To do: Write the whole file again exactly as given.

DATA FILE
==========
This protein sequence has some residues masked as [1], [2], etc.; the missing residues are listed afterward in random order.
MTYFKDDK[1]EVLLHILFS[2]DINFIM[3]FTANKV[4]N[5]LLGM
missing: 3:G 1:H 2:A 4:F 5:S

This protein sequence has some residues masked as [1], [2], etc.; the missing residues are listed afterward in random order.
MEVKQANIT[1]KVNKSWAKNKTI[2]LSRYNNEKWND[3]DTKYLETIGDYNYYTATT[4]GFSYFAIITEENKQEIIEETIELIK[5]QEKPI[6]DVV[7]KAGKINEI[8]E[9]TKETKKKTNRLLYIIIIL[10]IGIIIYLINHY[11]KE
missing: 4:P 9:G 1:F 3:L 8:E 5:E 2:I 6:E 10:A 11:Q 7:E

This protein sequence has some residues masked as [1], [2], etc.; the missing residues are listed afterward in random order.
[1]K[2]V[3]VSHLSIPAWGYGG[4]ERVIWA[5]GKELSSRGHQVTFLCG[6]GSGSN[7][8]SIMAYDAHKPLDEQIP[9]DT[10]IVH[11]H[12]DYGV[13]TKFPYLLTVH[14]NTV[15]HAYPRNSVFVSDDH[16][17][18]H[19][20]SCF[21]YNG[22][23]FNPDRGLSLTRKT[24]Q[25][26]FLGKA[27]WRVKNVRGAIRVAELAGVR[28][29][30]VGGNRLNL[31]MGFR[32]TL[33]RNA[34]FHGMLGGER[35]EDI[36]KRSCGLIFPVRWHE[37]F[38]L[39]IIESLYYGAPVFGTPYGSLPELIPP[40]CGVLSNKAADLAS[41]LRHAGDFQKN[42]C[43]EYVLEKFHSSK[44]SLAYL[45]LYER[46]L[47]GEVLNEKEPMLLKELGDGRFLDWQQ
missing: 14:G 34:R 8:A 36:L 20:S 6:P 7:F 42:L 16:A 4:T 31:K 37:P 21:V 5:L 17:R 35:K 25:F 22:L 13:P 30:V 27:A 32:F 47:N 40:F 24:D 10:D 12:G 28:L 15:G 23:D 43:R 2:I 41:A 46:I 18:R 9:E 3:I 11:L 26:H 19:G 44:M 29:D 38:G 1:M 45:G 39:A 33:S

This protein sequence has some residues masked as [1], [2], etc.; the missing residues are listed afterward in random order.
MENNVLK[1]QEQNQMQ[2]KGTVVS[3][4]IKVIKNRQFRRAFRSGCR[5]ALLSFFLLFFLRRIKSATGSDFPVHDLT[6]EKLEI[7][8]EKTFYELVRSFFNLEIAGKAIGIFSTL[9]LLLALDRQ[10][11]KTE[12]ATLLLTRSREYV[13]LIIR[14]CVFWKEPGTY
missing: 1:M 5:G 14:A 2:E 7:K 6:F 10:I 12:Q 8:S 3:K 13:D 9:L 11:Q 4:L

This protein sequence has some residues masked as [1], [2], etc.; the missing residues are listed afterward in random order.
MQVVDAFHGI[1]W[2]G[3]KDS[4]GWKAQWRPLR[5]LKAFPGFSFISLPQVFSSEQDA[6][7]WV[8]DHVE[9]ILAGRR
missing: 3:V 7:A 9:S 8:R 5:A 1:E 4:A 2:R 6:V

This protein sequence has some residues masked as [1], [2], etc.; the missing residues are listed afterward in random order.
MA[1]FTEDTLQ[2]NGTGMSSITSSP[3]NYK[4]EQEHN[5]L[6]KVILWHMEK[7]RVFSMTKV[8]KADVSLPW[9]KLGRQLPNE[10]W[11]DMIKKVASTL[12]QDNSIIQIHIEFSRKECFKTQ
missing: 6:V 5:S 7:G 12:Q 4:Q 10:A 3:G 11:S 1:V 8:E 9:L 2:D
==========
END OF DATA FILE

This protein sequence has some residues masked as [1], [2], etc.; the missing residues are listed afterward in random order.
MTYFKDDK[1]EVLLHILFS[2]DINFIM[3]FTANKV[4]N[5]LLGM
missing: 3:G 1:H 2:A 4:F 5:S

This protein sequence has some residues masked as [1], [2], etc.; the missing residues are listed afterward in random order.
MEVKQANIT[1]KVNKSWAKNKTI[2]LSRYNNEKWND[3]DTKYLETIGDYNYYTATT[4]GFSYFAIITEENKQEIIEETIELIK[5]QEKPI[6]DVV[7]KAGKINEI[8]E[9]TKETKKKTNRLLYIIIIL[10]IGIIIYLINHY[11]KE
missing: 4:P 9:G 1:F 3:L 8:E 5:E 2:I 6:E 10:A 11:Q 7:E

This protein sequence has some residues masked as [1], [2], etc.; the missing residues are listed afterward in random order.
[1]K[2]V[3]VSHLSIPAWGYGG[4]ERVIWA[5]GKELSSRGHQVTFLCG[6]GSGSN[7][8]SIMAYDAHKPLDEQIP[9]DT[10]IVH[11]H[12]DYGV[13]TKFPYLLTVH[14]NTV[15]HAYPRNSVFVSDDH[16][17][18]H[19][20]SCF[21]YNG[22][23]FNPDRGLSLTRKT[24]Q[25][26]FLGKA[27]WRVKNVRGAIRVAELAGVR[28][29][30]VGGNRLNL[31]MGFR[32]TL[33]RNA[34]FHGMLGGER[35]EDI[36]KRSCGLIFPVRWHE[37]F[38]L[39]IIESLYYGAPVFGTPYGSLPELIPP[40]CGVLSNKAADLAS[41]LRHAGDFQKN[42]C[43]EYVLEKFHSSK[44]SLAYL[45]LYER[46]L[47]GEVLNEKEPMLLKELGDGRFLDWQQ
missing: 14:G 34:R 8:A 36:L 20:S 6:P 7:F 42:L 16:A 4:T 31:K 37:P 21:V 5:L 17:R 35:K 25:F 22:L 13:P 30:V 27:A 32:F 47:N 40:F 24:D 10:D 12:G 28:L 15:G 23:D 43:R 2:I 41:A 46:I 18:R 9:E 3:I 11:L 26:H 19:G 44:M 29:D 38:G 1:M 45:G 39:A 33:S

This protein sequence has some residues masked as [1], [2], etc.; the missing residues are listed afterward in random order.
MENNVLK[1]QEQNQMQ[2]KGTVVS[3][4]IKVIKNRQFRRAFRSGCR[5]ALLSFFLLFFLRRIKSATGSDFPVHDLT[6]EKLEI[7][8]EKTFYELVRSFFNLEIAGKAIGIFSTL[9]LLLALDRQ[10][11]KTE[12]ATLLLTRSREYV[13]LIIR[14]CVFWKEPGTY
missing: 1:M 5:G 14:A 2:E 7:K 6:F 10:I 12:Q 8:S 3:K 13:D 9:L 11:Q 4:L

This protein sequence has some residues masked as [1], [2], etc.; the missing residues are listed afterward in random order.
MQVVDAFHGI[1]W[2]G[3]KDS[4]GWKAQWRPLR[5]LKAFPGFSFISLPQVFSSEQDA[6][7]WV[8]DHVE[9]ILAGRR
missing: 3:V 7:A 9:S 8:R 5:A 1:E 4:A 2:R 6:V

This protein sequence has some residues masked as [1], [2], etc.; the missing residues are listed afterward in random order.
MA[1]FTEDTLQ[2]NGTGMSSITSSP[3]NYK[4]EQEHN[5]L[6]KVILWHMEK[7]RVFSMTKV[8]KADVSLPW[9]KLGRQLPNE[10]W[11]DMIKKVASTL[12]QDNSIIQIHIEFSRKECFKTQ
missing: 6:V 5:S 7:G 12:Q 4:Q 10:A 3:G 11:S 1:V 8:E 9:L 2:D